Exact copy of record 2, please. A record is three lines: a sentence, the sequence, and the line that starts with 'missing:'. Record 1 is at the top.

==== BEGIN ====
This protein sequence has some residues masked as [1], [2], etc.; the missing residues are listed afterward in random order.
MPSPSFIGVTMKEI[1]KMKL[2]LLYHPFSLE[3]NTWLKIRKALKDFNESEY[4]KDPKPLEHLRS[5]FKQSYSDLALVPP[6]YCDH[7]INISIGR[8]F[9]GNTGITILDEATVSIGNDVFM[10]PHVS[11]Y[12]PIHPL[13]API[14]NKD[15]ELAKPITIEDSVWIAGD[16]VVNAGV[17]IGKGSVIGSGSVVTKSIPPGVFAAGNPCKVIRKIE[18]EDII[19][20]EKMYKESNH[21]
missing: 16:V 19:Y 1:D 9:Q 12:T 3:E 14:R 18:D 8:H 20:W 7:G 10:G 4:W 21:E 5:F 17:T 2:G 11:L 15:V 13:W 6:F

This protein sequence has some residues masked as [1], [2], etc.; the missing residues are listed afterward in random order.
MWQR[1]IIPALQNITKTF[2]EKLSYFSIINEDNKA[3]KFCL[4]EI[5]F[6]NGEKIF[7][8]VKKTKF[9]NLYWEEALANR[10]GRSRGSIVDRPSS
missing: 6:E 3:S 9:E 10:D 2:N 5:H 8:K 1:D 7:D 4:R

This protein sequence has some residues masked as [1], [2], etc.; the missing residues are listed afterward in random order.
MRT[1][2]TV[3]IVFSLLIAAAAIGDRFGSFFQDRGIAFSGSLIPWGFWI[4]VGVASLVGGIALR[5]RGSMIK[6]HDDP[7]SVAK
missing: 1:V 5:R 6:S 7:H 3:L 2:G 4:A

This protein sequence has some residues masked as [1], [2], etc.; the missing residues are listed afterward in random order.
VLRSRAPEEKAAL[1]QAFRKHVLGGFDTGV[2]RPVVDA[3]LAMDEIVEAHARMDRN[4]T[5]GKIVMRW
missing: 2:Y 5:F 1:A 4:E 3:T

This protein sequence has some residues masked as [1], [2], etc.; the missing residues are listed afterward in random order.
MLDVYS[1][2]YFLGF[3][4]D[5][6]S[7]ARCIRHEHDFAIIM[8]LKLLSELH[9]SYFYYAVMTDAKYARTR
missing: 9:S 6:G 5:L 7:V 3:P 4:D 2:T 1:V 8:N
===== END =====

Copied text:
This protein sequence has some residues masked as [1], [2], etc.; the missing residues are listed afterward in random order.
MWQR[1]IIPALQNITKTF[2]EKLSYFSIINEDNKA[3]KFCL[4]EI[5]F[6]NGEKIF[7][8]VKKTKF[9]NLYWEEALANR[10]GRSRGSIVDRPSS
missing: 6:E 3:S 9:E 10:D 2:N 5:H 8:K 1:D 7:D 4:R